Sometimes, it’s easy to feel like you’re living out of your car. You drive to and from work. Shuttle the kids around. Get groceries. Run errands… The list goes on.
With all this busyness, your car can become a catch-all for everything you need throughout the day. But using your car as a temporary storage space is a bad habit to get into. Not only can it leave you susceptible to a car break-in, but extreme temperatures (both hot and cold) can be bad for your stuff, too.
To help you protect your vehicle (and the things inside it), here’s our list of 19 things you should never leave in your car.
Electronics. Not only are expensive electronics an invitation to thieves – but the information they store is often more valuable than the device itself.
Water bottles. On a hot day, the high temperatures in your car can cause chemicals from the plastic bottle to leach into the water. The biggest offender is bisphenol A (BPA), which has been linked to a range of health problems – including diabetes and cardiovascular disease.
Medication. Did you know that fluctuating temperatures inside your car could impact the effectiveness of your prescription drugs? According to Baystate Health, most medicines should be stored at 59 to 77 degrees Fahrenheit in a cool, dry place. When your medications are stored outside that range in hot or freezing temperatures, the chemical properties of certain drugs can change, potentially making them less effective.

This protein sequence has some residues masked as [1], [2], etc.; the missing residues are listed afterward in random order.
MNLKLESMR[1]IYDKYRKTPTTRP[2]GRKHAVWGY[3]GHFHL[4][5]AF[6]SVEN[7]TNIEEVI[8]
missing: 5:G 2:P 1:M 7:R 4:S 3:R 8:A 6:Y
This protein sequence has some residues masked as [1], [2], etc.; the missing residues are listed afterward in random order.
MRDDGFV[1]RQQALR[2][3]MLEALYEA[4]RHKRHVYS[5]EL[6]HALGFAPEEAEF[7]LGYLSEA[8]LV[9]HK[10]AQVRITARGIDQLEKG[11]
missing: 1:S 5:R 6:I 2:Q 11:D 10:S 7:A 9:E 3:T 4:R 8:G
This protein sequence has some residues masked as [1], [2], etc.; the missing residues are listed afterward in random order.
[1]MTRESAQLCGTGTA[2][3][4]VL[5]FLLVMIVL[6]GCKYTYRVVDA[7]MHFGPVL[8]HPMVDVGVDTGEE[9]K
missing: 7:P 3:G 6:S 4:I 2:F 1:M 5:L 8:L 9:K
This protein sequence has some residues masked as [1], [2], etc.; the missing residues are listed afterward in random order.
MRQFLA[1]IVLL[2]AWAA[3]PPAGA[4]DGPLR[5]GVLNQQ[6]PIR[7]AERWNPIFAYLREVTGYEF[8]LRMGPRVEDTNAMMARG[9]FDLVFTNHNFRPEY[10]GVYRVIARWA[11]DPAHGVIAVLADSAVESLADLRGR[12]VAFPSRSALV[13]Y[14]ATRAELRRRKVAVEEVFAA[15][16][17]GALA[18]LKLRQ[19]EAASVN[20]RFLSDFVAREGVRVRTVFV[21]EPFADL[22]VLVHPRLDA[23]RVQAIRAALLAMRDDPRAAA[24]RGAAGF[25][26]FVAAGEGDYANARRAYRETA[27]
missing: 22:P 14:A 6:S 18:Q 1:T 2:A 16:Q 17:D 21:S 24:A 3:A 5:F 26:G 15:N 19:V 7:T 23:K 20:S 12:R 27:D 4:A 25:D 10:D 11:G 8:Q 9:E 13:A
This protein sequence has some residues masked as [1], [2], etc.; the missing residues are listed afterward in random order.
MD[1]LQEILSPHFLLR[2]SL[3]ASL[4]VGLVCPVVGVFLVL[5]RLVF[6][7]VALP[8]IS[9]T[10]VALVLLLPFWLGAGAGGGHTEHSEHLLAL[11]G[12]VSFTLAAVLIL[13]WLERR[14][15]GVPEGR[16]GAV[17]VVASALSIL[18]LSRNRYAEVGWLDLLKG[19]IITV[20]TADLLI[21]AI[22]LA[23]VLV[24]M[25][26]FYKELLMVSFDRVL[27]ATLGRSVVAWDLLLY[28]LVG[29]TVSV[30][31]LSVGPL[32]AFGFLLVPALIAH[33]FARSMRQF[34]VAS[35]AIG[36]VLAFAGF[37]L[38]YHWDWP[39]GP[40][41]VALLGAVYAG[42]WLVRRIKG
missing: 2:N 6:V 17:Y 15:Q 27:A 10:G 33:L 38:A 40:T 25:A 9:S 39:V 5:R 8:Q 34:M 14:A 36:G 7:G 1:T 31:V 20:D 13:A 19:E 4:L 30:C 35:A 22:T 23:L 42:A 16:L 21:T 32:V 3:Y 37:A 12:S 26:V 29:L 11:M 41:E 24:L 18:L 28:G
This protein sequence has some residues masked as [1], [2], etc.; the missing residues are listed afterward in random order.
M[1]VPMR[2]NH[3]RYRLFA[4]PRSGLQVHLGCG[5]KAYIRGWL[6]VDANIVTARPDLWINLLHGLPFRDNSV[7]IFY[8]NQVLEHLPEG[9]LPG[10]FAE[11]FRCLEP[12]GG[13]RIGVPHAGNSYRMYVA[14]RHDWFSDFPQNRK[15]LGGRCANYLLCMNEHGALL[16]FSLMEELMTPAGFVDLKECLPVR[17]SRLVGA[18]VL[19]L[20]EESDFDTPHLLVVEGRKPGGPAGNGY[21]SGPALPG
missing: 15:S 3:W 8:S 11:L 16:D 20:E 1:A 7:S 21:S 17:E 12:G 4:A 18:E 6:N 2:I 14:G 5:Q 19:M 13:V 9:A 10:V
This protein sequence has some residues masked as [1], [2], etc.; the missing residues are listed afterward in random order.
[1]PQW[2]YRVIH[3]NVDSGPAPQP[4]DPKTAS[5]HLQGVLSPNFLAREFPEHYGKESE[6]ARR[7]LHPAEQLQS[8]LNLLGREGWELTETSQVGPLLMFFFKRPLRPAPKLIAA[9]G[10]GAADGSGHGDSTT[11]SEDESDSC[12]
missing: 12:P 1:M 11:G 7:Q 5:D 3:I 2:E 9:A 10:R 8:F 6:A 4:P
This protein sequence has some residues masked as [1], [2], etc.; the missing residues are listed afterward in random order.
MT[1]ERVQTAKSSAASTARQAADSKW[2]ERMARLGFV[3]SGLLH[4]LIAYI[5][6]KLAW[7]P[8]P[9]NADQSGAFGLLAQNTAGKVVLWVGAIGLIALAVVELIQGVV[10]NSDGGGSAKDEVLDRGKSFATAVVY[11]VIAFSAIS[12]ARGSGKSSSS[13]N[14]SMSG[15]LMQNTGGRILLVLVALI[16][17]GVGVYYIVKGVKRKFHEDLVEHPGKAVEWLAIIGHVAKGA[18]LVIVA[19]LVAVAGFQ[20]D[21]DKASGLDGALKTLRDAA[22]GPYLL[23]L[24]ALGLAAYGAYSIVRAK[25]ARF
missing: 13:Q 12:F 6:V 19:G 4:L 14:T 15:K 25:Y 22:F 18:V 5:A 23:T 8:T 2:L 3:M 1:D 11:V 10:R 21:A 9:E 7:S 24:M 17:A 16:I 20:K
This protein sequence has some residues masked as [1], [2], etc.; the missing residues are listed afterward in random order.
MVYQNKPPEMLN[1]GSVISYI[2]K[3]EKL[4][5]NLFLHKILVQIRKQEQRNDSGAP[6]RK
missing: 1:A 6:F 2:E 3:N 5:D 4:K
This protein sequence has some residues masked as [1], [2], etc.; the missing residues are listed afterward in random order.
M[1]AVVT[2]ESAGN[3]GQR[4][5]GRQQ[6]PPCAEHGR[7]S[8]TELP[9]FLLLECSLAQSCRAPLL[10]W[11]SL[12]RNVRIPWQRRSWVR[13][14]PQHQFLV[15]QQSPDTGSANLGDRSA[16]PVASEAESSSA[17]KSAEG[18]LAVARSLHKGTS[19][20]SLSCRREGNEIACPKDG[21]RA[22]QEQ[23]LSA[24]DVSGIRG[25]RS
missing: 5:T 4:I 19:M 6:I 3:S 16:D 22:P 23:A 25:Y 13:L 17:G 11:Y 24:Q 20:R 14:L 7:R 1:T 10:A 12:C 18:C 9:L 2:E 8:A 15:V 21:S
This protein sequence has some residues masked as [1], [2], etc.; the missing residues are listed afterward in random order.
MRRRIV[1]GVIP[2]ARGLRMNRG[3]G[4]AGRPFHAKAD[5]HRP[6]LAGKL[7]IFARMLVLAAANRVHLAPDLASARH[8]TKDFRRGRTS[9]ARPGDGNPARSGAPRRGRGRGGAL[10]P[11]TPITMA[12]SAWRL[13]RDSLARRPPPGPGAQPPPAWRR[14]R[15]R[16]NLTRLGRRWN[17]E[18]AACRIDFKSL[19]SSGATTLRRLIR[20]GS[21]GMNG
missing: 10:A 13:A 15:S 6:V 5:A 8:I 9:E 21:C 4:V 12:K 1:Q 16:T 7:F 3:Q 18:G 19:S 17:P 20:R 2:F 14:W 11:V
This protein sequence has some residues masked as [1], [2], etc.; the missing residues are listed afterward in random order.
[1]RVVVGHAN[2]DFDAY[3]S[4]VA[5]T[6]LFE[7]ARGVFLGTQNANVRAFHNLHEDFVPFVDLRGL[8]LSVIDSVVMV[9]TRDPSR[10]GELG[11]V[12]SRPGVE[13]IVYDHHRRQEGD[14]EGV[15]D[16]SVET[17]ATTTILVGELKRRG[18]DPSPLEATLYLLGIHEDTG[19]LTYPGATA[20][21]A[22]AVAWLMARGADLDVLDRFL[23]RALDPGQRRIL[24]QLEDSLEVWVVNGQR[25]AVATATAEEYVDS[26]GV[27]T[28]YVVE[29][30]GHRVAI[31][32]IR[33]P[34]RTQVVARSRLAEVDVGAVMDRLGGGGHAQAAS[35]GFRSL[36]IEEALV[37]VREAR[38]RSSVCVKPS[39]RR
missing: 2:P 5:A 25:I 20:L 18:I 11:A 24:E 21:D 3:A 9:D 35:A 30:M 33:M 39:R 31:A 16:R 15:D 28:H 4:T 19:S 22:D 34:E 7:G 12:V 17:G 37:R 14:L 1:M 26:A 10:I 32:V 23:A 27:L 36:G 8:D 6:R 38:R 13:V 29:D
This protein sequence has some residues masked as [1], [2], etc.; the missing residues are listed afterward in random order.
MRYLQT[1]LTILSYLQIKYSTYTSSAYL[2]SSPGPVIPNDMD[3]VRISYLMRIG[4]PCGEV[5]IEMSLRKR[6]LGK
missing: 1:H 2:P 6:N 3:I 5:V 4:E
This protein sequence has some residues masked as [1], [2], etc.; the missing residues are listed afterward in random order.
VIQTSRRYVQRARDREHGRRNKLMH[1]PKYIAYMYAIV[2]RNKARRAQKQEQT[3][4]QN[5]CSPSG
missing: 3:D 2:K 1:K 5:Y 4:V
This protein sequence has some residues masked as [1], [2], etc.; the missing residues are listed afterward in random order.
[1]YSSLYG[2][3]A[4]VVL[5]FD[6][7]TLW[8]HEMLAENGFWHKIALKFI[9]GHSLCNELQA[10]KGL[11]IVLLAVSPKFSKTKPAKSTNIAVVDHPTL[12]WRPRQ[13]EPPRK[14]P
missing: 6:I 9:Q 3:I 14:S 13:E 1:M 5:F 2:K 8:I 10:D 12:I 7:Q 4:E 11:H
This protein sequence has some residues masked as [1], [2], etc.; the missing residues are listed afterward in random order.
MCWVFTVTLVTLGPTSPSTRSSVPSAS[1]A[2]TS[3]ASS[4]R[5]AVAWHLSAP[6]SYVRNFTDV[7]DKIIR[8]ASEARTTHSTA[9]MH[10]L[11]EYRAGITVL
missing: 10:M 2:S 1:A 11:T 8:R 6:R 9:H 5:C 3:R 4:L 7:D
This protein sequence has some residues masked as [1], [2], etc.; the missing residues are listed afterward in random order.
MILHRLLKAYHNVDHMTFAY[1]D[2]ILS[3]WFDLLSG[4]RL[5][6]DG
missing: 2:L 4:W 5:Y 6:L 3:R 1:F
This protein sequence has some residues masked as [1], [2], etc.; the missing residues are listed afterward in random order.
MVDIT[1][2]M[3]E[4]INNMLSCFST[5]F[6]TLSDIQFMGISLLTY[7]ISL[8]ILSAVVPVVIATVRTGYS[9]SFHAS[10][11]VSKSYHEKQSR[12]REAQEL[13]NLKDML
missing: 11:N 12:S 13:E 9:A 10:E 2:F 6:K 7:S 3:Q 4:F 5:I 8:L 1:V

Purse or wallet. Obviously, leaving a purse or wallet in a visible location can attract the wrong type of attention to your parked car. But even when stowed out of sight, it’s unwise to leave a purse or wallet in your car. Not only does it contain cash and credit cards, but a thief could also gain access to your driver’s license and other important personal data. See our related post: How to Freeze Your Credit (and When You Might Need To)
Important documents. Speaking of personal data, any documents or forms that contain sensitive information should never be left in your car. That includes things like tax forms, financial statements, school transcripts or your passport. Information from these documents could be used by a thief to commit fraud or identity theft. (For an extra layer of protection, ask your local ERIE agent about Identity Theft Recovery Coverage.)
Wine. Wine enthusiasts go to great lengths to store their vino at the perfect temperature and humidity. Leaving a bottle of wine in a hot car is pretty much the exact opposite of that. Not only can extreme heat produce off-flavors in the wine, but heat can also cause the air in the bottle to expand – pushing out the cork enough to contaminate the liquid inside.
Canned beverages. Extreme hot and cold temperatures could cause the cans to explode. And trust us – your car will never be the same after cleaning up the sticky aftermath of that soda bomb.
Pets. This one should be obvious, but it’s still worth mentioning. Never leave your pet alone inside a parked car. Time passes faster than you realize, and on a hot day, car temperatures can quickly climb to well over 115 degrees Fahrenheit, putting your pet’s life in danger. (See also: Protect Your Pets from Hot Cars)